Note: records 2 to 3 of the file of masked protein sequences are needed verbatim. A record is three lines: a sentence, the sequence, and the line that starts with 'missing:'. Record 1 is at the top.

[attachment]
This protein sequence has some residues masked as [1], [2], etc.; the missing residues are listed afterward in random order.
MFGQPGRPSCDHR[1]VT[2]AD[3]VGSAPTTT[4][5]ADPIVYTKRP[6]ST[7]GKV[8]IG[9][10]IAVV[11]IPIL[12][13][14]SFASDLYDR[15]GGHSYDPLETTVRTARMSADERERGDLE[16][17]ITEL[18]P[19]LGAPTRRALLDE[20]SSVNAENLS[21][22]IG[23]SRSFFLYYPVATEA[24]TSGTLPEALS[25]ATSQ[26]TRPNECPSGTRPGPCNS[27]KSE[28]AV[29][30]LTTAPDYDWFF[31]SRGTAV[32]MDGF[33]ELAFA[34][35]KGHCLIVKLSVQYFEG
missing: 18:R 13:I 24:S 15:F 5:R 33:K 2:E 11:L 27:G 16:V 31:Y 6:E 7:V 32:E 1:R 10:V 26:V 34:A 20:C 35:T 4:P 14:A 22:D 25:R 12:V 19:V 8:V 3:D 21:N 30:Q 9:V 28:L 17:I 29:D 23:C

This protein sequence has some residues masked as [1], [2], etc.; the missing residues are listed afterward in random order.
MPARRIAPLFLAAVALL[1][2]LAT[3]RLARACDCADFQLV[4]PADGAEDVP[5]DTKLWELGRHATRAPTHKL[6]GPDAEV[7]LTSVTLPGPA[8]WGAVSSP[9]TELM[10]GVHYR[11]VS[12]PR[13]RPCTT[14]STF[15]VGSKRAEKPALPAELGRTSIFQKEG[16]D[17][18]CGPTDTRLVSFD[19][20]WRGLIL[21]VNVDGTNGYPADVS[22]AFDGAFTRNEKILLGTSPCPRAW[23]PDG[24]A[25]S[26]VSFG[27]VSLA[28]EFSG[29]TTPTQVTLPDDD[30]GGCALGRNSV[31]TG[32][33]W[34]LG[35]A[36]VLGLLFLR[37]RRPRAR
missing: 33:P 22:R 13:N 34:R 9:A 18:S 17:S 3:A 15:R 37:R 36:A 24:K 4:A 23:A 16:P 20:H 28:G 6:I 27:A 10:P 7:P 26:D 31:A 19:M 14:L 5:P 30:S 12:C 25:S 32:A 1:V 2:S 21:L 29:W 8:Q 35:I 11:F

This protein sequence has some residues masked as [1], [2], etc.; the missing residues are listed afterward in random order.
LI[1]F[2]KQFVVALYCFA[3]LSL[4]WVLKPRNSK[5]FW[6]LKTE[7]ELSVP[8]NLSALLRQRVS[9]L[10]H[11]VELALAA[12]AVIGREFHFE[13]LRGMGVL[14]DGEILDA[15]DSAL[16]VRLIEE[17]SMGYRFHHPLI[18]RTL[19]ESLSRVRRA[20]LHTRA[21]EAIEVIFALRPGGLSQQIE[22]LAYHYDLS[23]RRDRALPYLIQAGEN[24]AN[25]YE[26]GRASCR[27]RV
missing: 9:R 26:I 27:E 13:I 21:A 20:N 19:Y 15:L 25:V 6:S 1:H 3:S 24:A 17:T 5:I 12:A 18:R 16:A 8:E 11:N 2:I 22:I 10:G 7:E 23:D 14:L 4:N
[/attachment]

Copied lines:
This protein sequence has some residues masked as [1], [2], etc.; the missing residues are listed afterward in random order.
MPARRIAPLFLAAVALL[1][2]LAT[3]RLARACDCADFQLV[4]PADGAEDVP[5]DTKLWELGRHATRAPTHKL[6]GPDAEV[7]LTSVTLPGPA[8]WGAVSSP[9]TELM[10]GVHYR[11]VS[12]PR[13]RPCTT[14]STF[15]VGSKRAEKPALPAELGRTSIFQKEG[16]D[17][18]CGPTDTRLVSFD[19][20]WRGLIL[21]VNVDGTNGYPADVS[22]AFDGAFTRNEKILLGTSPCPRAW[23]PDG[24]A[25]S[26]VSFG[27]VSLA[28]EFSG[29]TTPTQVTLPDDD[30]GGCALGRNSV[31]TG[32][33]W[34]LG[35]A[36]VLGLLFLR[37]RRPRAR
missing: 33:P 22:R 13:N 34:R 9:A 18:S 17:S 3:A 15:R 37:R 36:A 24:K 4:A 23:A 16:P 20:H 28:G 6:I 27:A 10:P 7:P 26:D 31:A 19:M 14:L 5:P 30:S 12:C 25:S 32:A 1:V 2:S 21:L 29:W 8:Q 35:I 11:F

This protein sequence has some residues masked as [1], [2], etc.; the missing residues are listed afterward in random order.
LI[1]F[2]KQFVVALYCFA[3]LSL[4]WVLKPRNSK[5]FW[6]LKTE[7]ELSVP[8]NLSALLRQRVS[9]L[10]H[11]VELALAA[12]AVIGREFHFE[13]LRGMGVL[14]DGEILDA[15]DSAL[16]VRLIEE[17]SMGYRFHHPLI[18]RTL[19]ESLSRVRRA[20]LHTRA[21]EAIEVIFALRPGGLSQQIE[22]LAYHYDLS[23]RRDRALPYLIQAGEN[24]AN[25]YE[26]GRASCR[27]RV
missing: 9:R 26:I 27:E 13:I 21:A 20:N 19:Y 15:L 25:V 6:S 1:H 3:S 24:A 17:T 5:I 12:A 18:R 16:A 8:E 11:N 2:I 22:I 10:G 7:E 23:D 14:L 4:N